Last week during one of my devotions, this passage was used....

"Moses answered the people, "Do not be afraid. Stand firm and you will see the deliverance the LORD will bring you today. The Egyptians you see today you will never see again. The LORD will fight for you; you need only to be still." - Exodus 14:13-14

The first part of that passage talks about deliverance and not just that the Lord will bring deliverance, but the very irritant you are being delivered from (for the Israelites, those pesky Egyptians) you will see no more. How many times when I'm in the midst of difficult people or difficult circumstances do I pray for deliverance, or for the Red Sea to swallow them up? This promise to the Israelites is just as true today. The Lord wants to deliver us, we just need not be afraid and stand firm. Easier said than done sometimes.

The second part really spoke to me "The LORD will fight for you; you need only to be still." Sweet! I've got the LORD going to battle for me!! But, oh, wait, I have to be still? Are you kidding? Surely the Lord needs me to sharpen His Sword, load up his slingshot with some sharp rocks, or just scream "Boo!!" at the enemy. I can't just be still, He needs my help! He may need my guidance and instruction. My nature isn't to be still....being still is for when I'm sleeping. And, then the Spirit convicted me...."My child, you need ONLY to be still." Only be still? Really? Yes. The Lord doesn't need my help in the battle; He just asks me to not be afraid, stand firm and be still. Simple instructions, difficult to follow. Until I remembered my earlier visual....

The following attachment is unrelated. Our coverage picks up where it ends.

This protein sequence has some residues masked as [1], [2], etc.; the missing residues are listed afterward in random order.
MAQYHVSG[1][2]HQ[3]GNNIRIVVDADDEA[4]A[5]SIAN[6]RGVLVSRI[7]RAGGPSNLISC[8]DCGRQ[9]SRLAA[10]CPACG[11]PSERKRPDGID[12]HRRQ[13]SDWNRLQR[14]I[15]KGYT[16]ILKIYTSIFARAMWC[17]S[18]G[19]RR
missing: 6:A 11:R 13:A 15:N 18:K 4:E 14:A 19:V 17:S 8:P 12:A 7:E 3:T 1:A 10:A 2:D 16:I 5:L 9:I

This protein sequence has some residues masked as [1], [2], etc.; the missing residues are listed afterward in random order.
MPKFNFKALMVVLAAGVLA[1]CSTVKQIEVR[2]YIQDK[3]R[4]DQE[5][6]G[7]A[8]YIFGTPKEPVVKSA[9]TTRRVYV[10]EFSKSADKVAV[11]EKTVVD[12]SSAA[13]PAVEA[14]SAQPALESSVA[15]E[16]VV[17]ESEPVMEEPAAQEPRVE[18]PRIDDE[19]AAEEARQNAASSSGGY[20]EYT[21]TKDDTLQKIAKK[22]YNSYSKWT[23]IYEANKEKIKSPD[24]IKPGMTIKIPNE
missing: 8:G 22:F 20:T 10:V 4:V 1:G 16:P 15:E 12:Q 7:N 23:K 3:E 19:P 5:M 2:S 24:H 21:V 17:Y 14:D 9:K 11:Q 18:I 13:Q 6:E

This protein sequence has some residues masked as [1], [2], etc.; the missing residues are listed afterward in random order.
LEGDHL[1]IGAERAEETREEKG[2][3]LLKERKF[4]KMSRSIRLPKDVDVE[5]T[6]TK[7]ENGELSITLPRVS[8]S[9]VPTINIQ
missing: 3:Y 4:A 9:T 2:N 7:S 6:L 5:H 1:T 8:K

When danger comes, God swings out His Arm of Protection to cover us. No matter how big or small the danger ahead, He simply instinctively swings out that Arm of Protection to guard us, turns to us, gives us a wink and says, "I got this one." And He always does.

Thursday, August 20, 2009

Top Ten Lessons Learned on the Fourth Annual Trip to Adel